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Tuesday, January 25, 2011

2011 Shaping up to be a Good Year

10 Days In, 2011 is Shaping Up to be a Very Good Year
Bruce Richardson, Chief Strategy Officer, Infor

Posted on January 10, 2011

If a television newscaster was to be so bold as to predict the winner of an election with less than 4% of the votes tallied, there is a good chance that viewers would overwhelm the station’s switchboard with calls asking whether that neatly coiffed person had been over-medicated.

At the risk of inviting a similar deluge, I’m going to declare that 2011 will finally put an end to any questions about the timing of a US economic recovery. It’s here.

It’s true. See for yourself. Grab a pen and a piece of paper. Create two columns. On the left, write “Good News.” On the other side scribble “Bad News.” Under each heading, add as many proof points as you can.

You can relax now when you open your 401K statements

Let me help you out. We’ll start with the stock market. Look at how some of the major indices ended 2010: the Dow Jones Industrial Average was up 11% for the year. It closed at a 28-month high. The S&P 500 gained 12.8% to finish at its highest close since September 2008. The NASDAQ Composite jumped 16.91%. It closed at its highest level in nearly three years. The Russell 2000 gained more than 25%, and closed at its highest point since October 2007. A stronger stock market is good for both business and consumer confidence.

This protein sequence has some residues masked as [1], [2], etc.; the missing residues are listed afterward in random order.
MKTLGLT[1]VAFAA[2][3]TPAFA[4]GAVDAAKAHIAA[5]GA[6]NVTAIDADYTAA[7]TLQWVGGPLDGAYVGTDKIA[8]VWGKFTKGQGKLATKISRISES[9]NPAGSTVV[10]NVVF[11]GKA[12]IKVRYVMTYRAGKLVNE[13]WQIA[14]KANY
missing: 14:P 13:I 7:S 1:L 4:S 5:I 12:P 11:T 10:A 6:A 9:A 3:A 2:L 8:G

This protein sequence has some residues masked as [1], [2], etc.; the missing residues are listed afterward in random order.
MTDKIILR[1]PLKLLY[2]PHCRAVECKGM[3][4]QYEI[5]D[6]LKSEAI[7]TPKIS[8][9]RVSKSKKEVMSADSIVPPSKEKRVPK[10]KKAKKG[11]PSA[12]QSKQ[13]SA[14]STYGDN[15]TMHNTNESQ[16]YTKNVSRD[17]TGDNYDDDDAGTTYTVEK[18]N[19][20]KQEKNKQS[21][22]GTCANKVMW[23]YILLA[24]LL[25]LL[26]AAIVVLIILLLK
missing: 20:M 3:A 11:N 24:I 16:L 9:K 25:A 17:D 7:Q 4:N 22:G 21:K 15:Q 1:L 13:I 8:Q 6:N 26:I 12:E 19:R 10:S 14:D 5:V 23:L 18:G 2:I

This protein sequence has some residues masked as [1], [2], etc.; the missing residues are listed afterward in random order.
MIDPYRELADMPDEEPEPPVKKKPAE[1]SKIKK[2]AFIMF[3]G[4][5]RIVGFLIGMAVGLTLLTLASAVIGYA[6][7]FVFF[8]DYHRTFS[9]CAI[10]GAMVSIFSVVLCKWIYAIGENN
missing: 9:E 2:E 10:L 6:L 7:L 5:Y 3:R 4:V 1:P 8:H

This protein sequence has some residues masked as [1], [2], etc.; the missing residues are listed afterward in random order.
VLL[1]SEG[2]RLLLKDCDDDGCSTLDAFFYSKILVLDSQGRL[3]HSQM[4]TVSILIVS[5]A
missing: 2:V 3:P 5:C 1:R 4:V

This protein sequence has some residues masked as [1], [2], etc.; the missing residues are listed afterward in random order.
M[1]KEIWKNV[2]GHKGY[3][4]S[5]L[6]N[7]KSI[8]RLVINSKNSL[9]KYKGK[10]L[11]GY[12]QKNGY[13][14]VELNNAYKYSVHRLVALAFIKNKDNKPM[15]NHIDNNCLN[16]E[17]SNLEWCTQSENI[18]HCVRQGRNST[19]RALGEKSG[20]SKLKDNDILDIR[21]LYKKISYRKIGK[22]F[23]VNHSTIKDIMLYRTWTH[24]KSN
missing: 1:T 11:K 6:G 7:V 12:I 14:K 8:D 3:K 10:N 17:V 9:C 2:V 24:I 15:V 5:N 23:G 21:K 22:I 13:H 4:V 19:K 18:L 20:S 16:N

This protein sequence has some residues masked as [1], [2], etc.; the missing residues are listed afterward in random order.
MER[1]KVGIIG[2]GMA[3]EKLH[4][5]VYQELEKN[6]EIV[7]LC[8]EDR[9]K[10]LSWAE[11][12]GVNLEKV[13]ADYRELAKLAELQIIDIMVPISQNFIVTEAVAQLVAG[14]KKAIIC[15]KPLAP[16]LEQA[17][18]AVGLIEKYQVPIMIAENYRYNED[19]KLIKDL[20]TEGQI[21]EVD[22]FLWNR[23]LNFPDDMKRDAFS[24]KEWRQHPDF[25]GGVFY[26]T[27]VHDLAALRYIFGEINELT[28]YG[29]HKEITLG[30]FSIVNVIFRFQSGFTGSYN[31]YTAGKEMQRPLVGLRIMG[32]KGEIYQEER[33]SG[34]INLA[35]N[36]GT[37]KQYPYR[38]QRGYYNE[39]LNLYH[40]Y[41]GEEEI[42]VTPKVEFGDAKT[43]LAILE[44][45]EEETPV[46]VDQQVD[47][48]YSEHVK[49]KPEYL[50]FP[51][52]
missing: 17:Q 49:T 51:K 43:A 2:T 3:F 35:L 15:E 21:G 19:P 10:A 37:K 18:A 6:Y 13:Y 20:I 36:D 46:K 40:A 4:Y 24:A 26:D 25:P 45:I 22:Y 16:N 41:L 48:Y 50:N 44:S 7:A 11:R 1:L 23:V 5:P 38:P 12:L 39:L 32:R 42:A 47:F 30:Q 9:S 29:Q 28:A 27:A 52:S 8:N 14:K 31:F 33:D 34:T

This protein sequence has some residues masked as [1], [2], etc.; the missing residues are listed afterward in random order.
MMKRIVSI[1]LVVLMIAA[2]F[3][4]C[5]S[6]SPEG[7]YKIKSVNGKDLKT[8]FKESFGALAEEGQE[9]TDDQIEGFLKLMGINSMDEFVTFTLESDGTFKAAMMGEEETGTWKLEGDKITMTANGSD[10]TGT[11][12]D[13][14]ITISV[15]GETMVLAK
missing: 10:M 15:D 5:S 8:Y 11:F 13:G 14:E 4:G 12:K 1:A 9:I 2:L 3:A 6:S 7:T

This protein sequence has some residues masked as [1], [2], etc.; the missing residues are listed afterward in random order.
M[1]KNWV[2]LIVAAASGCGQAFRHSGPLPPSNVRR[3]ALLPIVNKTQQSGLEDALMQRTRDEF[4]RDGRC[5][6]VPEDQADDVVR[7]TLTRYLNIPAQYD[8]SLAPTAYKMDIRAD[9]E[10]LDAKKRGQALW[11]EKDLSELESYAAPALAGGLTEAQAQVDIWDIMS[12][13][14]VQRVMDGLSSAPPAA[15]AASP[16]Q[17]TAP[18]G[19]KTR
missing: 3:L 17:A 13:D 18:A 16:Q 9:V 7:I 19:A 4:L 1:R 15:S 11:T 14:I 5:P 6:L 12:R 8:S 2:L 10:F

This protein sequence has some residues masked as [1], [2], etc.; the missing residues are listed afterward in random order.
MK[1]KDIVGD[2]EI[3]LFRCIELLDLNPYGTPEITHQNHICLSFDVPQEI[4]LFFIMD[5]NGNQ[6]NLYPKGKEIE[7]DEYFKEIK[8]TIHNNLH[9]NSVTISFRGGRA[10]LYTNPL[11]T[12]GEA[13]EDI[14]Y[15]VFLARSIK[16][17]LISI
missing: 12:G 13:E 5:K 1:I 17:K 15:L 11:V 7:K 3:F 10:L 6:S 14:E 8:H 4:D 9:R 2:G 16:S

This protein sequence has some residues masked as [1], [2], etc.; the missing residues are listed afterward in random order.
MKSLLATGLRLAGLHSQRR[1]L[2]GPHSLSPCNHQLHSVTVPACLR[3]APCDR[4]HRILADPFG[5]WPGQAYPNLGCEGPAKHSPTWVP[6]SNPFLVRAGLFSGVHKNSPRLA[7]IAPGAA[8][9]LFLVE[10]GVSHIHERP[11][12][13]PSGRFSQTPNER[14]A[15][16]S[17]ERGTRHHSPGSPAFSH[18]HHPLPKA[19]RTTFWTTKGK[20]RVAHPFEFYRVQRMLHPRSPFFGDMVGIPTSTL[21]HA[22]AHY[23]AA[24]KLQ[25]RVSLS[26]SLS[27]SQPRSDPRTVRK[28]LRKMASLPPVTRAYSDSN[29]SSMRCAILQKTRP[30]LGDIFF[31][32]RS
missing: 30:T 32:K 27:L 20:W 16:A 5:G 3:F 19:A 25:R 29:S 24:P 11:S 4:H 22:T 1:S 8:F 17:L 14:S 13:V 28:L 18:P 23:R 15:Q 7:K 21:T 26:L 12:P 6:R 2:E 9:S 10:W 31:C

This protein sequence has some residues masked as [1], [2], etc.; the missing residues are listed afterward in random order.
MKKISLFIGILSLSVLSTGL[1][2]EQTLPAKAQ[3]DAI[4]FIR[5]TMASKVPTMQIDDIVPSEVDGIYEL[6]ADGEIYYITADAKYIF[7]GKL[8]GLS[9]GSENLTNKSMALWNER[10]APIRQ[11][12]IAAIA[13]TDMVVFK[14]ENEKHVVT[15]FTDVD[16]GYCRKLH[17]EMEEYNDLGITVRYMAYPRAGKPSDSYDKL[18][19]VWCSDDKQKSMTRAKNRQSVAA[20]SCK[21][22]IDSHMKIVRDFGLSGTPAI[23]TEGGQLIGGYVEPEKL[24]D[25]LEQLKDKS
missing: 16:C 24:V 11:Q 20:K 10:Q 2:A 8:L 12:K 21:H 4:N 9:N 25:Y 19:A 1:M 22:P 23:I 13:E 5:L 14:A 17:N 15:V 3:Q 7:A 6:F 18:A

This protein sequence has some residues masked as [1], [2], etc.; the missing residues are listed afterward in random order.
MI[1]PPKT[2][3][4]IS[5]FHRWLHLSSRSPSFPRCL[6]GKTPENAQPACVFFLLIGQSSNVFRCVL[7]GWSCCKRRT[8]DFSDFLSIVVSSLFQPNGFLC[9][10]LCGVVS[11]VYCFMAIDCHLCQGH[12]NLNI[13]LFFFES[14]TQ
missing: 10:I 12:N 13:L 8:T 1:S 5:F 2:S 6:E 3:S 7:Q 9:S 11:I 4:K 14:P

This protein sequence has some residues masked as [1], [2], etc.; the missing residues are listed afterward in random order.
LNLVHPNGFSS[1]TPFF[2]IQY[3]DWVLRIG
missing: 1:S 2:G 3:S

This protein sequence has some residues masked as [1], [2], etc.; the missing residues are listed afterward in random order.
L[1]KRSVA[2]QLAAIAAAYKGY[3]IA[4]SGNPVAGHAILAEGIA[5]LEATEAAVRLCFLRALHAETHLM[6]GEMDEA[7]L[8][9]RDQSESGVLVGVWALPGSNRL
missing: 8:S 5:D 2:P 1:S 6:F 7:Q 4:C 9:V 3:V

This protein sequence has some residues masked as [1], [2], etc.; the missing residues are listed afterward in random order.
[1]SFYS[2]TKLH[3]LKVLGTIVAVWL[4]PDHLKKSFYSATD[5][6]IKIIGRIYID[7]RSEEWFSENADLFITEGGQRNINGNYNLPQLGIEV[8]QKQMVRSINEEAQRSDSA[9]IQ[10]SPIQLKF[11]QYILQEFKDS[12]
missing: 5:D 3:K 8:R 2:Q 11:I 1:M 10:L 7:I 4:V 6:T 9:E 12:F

While confidence is never lacking in investment banking, 2010 brought a fresh supply of testosterone. According to Thomson Reuters, the global dollar volume in announced deals reached $2.4 trillion, up 23.1%. The US accounted for about a third of the volume—$822 billion. This was up 14.2% over 2009. Buyers paid 50+% premiums for targets in financial services, industrial manufacturing, and telecommunications. Is there anyone that expects the M&A market to slow this year? I didn’t think so.

Bullish predictions from the analysts

Now, let’s look at what the analysts are saying. IDC’s list of 2011 predictions opens with a wager that global IT spend will hit $1.6 trillion this year, up 5.7%. The analysts see the software market “rebounding” after modest growth last year and a decline in 2009.

For its part, Forrester Research presents an optimistic view of the US IT market. The firm expects the domestic market to reach $889 billion, up 7.4% over last year. Forrester is even more bullish on 2012, as early signs point to 9% growth. Drilling a little deeper, the software market should grow 8.4% to $220 billion this year. That’s great news for application vendors like us, as apps make up the largest slice of the software pie.

Forrester also models IT spend as a multiple of “nominal GDP” or GDP that has not been adjusted for inflation. Historically, IT spend tends to be at least double nominal GDP. Economists’ estimates for US GDP range from 2.1% to 7.0% this year, with many camped out between 3% and 4.0%. Assuming 2011 doesn’t prove to be an aberration, this should be another good omen.

Companies are profitable and sitting on a lot of cash